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  • This is a fascinating idea – how do we fall in love with music? And as we age, why do we like music less? This article explains the biological concept very well. “We know that musical tastes begin to crystallize as early as age 13 or 14. By the time we’re in our early 20s, […]

  • Most people enjoy listening to music, but some people do not. For some music just does not do much, either emotionally or cognitively. Studies around how people experience music can help us understand the mechanisms behind the enjoyment of music. This study suggests that “Our model posits (puts forward) that hedonic (great word, it has […]

  • Here is one of those research sentences that are so useful when we are explaining how music learning impacts on every child’s development. “The results suggest that systematic extracurricular programs, particularly music-based training, may accelerate the development of inhibitory control and related brain networks earlier in childhood.” This research paper is reporting on the progress […]

  • Communication is a way of creating connection, but it seems that possibly for autistic children, connection is a way of improving communication. In this study at the University of Montreal, 51 children with ASD ages 6 to 12 were randomly assigned to participate in a clinical trial involving three months of either a music-based, or […]

  • Imagine a music therapist and their patient wearing EEG caps. Imagine them working together and coming to a moment when the therapy was “working”. Imagine seeing the EEG signal suddenly change for the patient, and then seeing the same change in the therapist just afterwards. Imagine both the patient and therapist identifying afterwards that this […]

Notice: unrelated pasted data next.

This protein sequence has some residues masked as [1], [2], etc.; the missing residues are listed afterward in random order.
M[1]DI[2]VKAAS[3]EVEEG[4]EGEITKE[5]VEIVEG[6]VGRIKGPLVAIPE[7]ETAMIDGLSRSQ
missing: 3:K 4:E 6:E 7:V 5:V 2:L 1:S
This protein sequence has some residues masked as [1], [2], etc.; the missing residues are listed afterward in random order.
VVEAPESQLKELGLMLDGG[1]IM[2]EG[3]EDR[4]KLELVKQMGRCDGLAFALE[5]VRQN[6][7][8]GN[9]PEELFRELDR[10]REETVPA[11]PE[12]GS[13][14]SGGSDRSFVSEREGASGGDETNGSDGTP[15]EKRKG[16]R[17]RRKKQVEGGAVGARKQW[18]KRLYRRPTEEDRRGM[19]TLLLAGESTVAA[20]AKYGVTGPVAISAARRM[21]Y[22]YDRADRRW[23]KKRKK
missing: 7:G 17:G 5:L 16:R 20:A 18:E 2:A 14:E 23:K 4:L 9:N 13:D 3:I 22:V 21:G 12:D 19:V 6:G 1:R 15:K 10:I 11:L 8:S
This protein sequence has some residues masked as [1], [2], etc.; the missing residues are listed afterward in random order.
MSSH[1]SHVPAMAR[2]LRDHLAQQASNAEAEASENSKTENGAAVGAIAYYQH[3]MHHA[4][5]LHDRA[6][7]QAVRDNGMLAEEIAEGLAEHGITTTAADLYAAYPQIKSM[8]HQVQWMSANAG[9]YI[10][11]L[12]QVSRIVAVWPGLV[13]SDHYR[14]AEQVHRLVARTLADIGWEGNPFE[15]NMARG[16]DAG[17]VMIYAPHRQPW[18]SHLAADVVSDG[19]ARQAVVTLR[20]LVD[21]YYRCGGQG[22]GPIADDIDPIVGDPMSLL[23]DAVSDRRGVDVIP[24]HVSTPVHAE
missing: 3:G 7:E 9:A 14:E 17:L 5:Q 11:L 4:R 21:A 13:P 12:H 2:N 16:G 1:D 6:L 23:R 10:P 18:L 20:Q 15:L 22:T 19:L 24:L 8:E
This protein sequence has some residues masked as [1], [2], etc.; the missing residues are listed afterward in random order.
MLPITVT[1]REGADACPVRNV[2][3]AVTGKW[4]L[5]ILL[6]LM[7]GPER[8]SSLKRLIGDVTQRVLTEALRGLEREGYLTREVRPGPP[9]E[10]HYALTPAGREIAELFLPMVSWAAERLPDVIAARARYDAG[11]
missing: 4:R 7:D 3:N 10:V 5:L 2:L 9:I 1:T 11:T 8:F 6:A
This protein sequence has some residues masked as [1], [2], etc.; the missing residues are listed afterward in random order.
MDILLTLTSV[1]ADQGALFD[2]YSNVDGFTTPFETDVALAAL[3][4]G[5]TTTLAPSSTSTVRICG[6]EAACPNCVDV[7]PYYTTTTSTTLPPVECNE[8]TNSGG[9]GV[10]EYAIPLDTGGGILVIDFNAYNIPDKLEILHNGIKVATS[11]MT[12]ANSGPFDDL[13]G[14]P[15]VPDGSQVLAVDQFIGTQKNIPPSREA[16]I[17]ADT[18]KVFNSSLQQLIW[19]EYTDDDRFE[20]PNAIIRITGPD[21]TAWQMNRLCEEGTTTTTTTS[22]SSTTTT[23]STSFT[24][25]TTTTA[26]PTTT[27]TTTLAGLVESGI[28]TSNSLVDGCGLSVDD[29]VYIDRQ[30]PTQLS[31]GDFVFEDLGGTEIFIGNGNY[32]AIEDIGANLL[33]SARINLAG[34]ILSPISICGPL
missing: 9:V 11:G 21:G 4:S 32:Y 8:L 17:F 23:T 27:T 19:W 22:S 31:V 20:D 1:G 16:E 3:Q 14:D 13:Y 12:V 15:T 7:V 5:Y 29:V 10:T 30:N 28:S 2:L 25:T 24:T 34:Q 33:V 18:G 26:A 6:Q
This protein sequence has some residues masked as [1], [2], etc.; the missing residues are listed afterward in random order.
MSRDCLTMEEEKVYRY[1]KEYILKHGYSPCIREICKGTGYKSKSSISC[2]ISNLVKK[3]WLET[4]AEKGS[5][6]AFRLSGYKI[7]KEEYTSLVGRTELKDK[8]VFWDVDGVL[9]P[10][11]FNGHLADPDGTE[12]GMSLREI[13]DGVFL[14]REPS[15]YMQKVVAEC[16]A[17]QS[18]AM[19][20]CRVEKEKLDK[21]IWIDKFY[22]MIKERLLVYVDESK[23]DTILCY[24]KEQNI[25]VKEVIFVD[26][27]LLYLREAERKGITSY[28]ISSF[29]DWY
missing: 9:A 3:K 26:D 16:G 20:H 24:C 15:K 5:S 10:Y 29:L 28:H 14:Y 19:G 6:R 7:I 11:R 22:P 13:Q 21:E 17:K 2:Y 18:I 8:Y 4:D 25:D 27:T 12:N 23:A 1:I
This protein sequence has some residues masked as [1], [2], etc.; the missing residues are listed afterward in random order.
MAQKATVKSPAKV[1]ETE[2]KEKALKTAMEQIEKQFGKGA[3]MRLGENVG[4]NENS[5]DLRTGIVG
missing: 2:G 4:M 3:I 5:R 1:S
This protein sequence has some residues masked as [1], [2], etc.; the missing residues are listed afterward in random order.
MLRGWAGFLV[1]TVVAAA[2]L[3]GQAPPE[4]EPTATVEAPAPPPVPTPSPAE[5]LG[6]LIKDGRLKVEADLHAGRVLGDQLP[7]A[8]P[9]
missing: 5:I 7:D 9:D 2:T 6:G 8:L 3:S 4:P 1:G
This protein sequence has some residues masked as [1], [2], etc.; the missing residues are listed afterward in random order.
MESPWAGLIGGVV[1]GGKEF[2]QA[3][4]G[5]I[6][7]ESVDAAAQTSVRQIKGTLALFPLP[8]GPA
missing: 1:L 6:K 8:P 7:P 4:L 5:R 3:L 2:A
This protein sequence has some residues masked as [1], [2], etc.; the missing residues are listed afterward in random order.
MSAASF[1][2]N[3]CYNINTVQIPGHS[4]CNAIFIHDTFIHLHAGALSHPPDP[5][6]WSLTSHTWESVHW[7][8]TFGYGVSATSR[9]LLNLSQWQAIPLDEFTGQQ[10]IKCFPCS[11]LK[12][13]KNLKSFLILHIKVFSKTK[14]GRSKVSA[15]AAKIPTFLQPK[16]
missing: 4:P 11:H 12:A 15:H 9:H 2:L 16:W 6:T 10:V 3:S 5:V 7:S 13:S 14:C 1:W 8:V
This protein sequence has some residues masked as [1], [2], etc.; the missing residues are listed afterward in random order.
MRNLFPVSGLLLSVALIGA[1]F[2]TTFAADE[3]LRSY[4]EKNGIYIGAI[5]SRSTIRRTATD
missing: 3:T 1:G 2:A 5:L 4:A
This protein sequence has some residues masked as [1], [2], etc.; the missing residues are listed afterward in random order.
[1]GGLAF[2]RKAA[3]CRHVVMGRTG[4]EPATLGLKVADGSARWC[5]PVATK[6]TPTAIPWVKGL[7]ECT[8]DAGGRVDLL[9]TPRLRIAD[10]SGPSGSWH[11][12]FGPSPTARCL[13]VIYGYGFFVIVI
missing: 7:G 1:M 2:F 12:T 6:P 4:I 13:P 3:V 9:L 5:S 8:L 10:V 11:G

• To get control of our inhibitory control, preschoolers might first need to get a hold of the beat! This study looked at the different impacts of a rhythm based music program and a melody based music program on different aspects of the executive function of preschoolers. Anyone who has spent time with a preschooler would […]

  • Music listening can change our mood, and that mood change can help us to learn, manage difficult emotions and deal with difficult life events. Researchers have tried to determine if certain genres of music are “better” than others for developing these vital life skills. This article highlights recent research into a genre you might not […]

  • What would the following behaviours look like in a preschooler? 1 – Inhibitory control: the aspect of inhibitory control that involves resisting temptations and not acting impulsively or prematurely – we would suggest wanting to snatch a toy from another child or jumping on to ask a question before the teacher finished delivering the instructions. […]

  • It has been widely publicised that the National Institute of Health (NIH) in the U.S. has just awarded the Sound Health Initiative $20 million over the next 5 years to look into the health and learning benefits of music and music learning. Read more about this in October’s member package! Firstly, this is an enormous […]

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